Nope – a quick comment on “Can we turn off email?” by Charles Arthur

When I read “Can we turn off email?” by Charles Arthur today I thought it mixes privacy and ephemerality up a bit but I couldn’t exactly put my finger on it. Here are a few quick thoughts:

Matter of privacy: If any msg gets taken out of its original context (time, recipients) it is a breach of privacy – no matter which tool we used. Can happen with email as well as with messaging apps, even Snapchat (screenshots). That’s why I wouldn’t see it as argument against email.

Matter of ephemerality: Messaging apps or platforms like Slack are good for conversation that is closer to oral culture. That is not archived. Or: that makes the archiving invisible, like lots of digital communication tools and social media do.

Email in work situation still totally makes sense for conversations that you need to be able to look up again, to archive. I wouldn’t want to miss it in my job.

But email sucks whenever a conversation is closer to chatting, to oral culture, to “social”. Then picking a subject line and a recipient is inconvenient and archiving doesn’t make sense. The mere awareness of it being archived can take the flow and openness out of such conversations.

Typing s.th. into a room/group on Slack/WhatsApp/Telegram is so much better for this. Not just because of the ephemeral feel but also bc of what Daniel Miller called “scalable sociality” a few days ago.

If we imagine two parameters – one consisting of the scale from private to public and the other from the smallest group of two up to the biggest group of public broadcast – then as new platforms are continually being invented they encourage the filling of niches and gaps along these two scales. As a result, we can now have greater choice over the degree of privacy or size of group we may wish to communicate with or interact with. This is what we mean by scalable sociality.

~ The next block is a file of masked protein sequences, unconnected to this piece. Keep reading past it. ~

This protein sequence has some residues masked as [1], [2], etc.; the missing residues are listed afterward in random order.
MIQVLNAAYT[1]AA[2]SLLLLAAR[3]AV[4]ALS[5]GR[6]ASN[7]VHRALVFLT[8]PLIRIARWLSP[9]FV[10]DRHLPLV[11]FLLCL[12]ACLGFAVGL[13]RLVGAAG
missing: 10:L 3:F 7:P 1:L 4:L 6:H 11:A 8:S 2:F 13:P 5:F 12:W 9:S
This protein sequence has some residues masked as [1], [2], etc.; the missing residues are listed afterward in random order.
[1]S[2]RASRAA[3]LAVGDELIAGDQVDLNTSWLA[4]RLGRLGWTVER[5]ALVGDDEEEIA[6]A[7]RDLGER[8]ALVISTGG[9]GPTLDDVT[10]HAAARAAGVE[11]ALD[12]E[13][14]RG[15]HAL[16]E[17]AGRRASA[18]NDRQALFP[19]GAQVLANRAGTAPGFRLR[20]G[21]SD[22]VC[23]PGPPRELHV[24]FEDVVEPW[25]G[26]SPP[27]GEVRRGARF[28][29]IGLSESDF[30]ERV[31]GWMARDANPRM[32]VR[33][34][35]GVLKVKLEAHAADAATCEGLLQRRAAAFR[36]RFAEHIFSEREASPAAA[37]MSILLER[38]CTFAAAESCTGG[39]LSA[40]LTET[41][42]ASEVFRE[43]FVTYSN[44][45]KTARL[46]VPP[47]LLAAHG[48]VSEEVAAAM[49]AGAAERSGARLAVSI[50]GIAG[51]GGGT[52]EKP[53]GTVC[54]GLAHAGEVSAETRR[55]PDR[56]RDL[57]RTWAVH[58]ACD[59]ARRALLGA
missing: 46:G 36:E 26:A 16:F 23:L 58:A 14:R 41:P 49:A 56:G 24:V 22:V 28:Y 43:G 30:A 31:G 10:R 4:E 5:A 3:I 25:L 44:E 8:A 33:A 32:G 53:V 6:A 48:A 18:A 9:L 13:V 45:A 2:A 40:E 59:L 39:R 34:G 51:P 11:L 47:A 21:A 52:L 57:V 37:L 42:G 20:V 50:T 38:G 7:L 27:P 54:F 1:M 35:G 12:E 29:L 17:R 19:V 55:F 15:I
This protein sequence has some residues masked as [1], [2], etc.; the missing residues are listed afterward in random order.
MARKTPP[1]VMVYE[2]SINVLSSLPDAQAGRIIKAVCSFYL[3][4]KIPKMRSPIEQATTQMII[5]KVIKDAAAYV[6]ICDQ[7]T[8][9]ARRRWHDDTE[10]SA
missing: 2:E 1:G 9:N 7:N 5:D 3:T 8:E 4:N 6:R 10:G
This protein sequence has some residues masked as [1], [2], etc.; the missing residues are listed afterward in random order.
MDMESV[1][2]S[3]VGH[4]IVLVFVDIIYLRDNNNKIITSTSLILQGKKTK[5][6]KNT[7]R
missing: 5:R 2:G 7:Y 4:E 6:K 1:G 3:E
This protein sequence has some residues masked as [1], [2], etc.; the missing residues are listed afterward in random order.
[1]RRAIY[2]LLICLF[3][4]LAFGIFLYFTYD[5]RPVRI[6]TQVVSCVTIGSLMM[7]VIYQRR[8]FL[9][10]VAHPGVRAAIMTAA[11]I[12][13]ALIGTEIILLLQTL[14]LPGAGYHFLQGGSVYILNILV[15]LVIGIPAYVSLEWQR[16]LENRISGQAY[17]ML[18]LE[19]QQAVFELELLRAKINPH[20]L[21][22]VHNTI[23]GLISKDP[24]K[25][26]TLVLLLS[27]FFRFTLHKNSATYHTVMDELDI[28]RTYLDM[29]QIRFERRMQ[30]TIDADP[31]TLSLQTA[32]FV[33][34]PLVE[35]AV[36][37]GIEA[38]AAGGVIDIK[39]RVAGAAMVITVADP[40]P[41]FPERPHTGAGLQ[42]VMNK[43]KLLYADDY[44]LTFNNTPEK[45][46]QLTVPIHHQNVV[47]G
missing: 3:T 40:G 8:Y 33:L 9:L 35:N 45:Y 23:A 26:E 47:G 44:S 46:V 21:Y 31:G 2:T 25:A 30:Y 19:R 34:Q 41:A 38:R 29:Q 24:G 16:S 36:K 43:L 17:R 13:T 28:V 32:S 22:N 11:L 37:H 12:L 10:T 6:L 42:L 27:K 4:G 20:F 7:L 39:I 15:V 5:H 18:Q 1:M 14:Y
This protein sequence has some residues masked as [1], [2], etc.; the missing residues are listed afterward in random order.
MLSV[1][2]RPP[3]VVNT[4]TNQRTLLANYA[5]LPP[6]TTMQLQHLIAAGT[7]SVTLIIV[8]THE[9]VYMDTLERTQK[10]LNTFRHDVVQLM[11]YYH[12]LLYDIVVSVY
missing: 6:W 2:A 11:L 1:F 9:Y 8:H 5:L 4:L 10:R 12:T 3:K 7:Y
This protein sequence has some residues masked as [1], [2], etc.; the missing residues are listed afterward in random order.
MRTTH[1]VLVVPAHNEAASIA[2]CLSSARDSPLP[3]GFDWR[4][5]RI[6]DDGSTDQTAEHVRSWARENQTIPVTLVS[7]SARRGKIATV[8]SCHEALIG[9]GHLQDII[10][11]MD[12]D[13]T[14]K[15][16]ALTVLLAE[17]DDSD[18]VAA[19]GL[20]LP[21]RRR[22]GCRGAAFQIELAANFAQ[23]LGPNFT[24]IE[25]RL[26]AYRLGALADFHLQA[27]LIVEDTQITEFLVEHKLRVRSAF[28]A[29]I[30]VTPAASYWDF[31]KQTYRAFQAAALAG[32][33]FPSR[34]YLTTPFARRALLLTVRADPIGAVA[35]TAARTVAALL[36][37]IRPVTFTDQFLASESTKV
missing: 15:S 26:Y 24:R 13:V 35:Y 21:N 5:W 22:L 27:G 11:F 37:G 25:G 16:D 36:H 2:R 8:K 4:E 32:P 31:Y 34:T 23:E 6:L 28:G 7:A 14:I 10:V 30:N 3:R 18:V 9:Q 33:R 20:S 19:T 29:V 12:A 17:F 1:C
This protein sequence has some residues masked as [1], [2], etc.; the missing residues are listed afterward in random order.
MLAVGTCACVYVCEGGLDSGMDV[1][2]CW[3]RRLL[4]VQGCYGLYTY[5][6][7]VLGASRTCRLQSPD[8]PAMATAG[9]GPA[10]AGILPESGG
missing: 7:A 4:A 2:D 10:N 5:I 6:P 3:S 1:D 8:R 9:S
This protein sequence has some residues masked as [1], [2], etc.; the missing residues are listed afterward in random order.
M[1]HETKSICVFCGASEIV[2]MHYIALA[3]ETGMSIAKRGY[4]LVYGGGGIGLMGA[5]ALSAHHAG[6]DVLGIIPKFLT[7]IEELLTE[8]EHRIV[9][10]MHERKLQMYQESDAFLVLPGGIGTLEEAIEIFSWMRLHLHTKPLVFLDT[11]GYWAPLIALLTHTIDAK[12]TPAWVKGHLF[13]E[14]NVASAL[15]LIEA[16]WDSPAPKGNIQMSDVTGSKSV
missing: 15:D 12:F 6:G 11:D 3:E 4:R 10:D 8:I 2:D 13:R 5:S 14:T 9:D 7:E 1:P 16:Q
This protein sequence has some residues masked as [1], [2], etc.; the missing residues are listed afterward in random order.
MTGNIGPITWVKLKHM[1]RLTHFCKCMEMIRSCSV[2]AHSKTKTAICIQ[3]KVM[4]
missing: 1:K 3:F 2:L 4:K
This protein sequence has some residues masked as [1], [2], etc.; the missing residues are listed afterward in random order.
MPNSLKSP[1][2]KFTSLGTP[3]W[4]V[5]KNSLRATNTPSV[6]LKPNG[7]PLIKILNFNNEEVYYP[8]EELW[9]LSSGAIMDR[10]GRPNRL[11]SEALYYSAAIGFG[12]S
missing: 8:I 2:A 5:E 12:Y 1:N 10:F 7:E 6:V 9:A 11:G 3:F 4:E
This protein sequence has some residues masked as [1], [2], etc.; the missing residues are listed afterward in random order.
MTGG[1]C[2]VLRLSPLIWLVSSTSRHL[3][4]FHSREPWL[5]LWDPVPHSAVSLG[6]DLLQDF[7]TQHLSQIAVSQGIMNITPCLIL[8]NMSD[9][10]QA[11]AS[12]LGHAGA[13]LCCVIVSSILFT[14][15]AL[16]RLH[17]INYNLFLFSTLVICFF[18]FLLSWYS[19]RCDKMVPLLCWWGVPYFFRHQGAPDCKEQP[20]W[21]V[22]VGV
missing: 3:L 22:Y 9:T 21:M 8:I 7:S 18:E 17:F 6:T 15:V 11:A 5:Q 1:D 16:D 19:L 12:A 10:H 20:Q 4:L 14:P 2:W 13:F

Today’s tools are still about checking out the possibilities in how to handle this best and it’s far too soon to tell what will stay and what won’t.

I think email isn’t over but there are better tools for any kind of conversation that doesn’t need to be archived. What we definitely need are more choices in archiving or not. That should be a just as lively area as all the possibilities of organising whom we adress and how public or private we want a coversation to be = possibilities of scaling sociality.

If it was about optimising our communication needs, more options for self-destructing, ephemeral messaging would seem far more “natural” for many platforms than all their (invisible) archives. What I want: Ephemerality as the default setting with an extra “archive this!” switch that I can turn on like a red “this is going on record!” signal. BTW this is what I find crucial about only using so-called “free” communication tools: those are dependend on archives of our data when they are financed by advertising, and that clashes with user interests.

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